Let $X$ and $Y$ be random vectors with $X$ independent of $Y$. When dealing with terms of the form $E[(X^T Y)^p]$ for $p \ge 1$, it is very useful to be able to separate the $X$ from the $Y$.

For $p=1,2$, we have $$ \begin{align} E[X^T Y] &= E[X^T] E[Y], \\ E[(X^T Y)^2] &= Tr \left\{E \left[ X X^T \right] E\left[YY^T \right] \right\}. \end{align} $$ The second expression was proven here. I am wondering it is possible to obtain similar expressions for the cases $p=3$ and $p=4$ as some applications require us to go to fourth order: $$ \begin{align} E[(X^T Y)^3] &= \quad ? \\ E[(X^T Y)^4] &= \quad ? \\ \end{align} $$ Does anyone know if it is possible to derive expressions that separate the $X$ from $Y$ in these cases? (Maybe a pattern will then become clear for all $p \ge 1$).


1 Answer 1


The answer is that for nonnegative integer values $P$, it is in principle possible, but gets progressively more complicated as $P$ increases. To this end, one can write

\begin{align} \mathbf{E} \left[ \left( X^T Y \right)^P\right] &= \mathbf{E} \left[ \left( \sum_{i = 1}^D X_i Y_i \right)^P \right] \\ &= \mathbf{E} \left[ \sum_{i_1 = 1}^D \sum_{i_2 = 1}^D \cdots \sum_{i_P = 1}^D \prod_{p = 1}^P X_{i_p} Y_{i_p} \right] \\ &= \sum_{i_1 = 1}^D \sum_{i_2 = 1}^D \cdots \sum_{i_P = 1}^D \mathbf{E} \left[ \prod_{p = 1}^P X_{i_p} Y_{i_p} \right] \\ &= \sum_{i_1 = 1}^D \sum_{i_2 = 1}^D \cdots \sum_{i_P = 1}^D \mathbf{E} \left[ \prod_{p = 1}^P X_{i_p} \right] \cdot \mathbf{E} \left[ \prod_{p = 1}^P Y_{i_p} \right]. \end{align}

However, the expressions like $\prod_{p = 1}^P X_{i_p}$ become more challenging to characterize concisely in closed form as $P$ grows.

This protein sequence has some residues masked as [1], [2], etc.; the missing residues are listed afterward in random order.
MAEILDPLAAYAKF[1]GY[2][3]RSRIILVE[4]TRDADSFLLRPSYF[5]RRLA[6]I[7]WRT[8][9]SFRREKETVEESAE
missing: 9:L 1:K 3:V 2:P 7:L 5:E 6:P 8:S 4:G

For a concrete example, consider when $P = 3$, and assume that the coordinates of $X$ and $Y$ are each iid. The above expression can then be simplified to

\begin{align} \sum_{i_1 = 1}^D \sum_{i_2 = 1}^D \sum_{i_3 = 1}^D \mathbf{E} \left[ \prod_{p = 1}^3 X_{i_p} \right] \cdot \mathbf{E} \left[ \prod_{p = 1}^3 Y_{i_p} \right] &= D \cdot \mathbf{E} \left[ X^3 \right] \cdot \mathbf{E} \left[ Y^3 \right] \\ &+ 3D(D - 1) \cdot \mathbf{E} \left[ X \right] \cdot \mathbf{E} \left[ X^2 \right] \cdot \mathbf{E} \left[ Y \right] \cdot \mathbf{E} \left[ Y^2 \right] \\ &+ D(D-1)(D-2) \cdot \mathbf{E} \left[ X \right] ^3 \cdot \mathbf{E} \left[ Y \right]^3. \end{align}

  • $\begingroup$ Do you know if there are nice closed form expressions for the $P=3$ and $4$ cases? $\endgroup$
    – Bertus101
    Commented Dec 4, 2020 at 16:01
  • 2
    $\begingroup$ This general result simplifies by means of multinomial coefficients. That reduces the expression to sums over integer partitions of $P.$ This rapidly gets more and more complicated as $P$ increases. $\endgroup$
    – whuber
    Commented Dec 4, 2020 at 16:53
  • $\begingroup$ The pattern for general $P$ is very interesting but my main concern is the $P=3$ and $4$ cases. I'm wondering are there 'nice' expressions for these cases like the $P=1$ and $2$ cases. $\endgroup$
    – Bertus101
    Commented Dec 4, 2020 at 19:40
  • 1
    $\begingroup$ @Bertus101: Finite summations of finite products is already "closed form" (though not particulary simple looking in this case). $\endgroup$
    – Ben
    Commented Dec 4, 2020 at 23:54
  • 1
    $\begingroup$ I have made the assumption that the coordinates of $X$ and $Y$ are each iid, so $\mathbf{E} \left[ X^3 \right] = \mathbf{E} \left[ X_1^3 \right]$, etc. $\endgroup$
    – πr8
    Commented Dec 5, 2020 at 11:55

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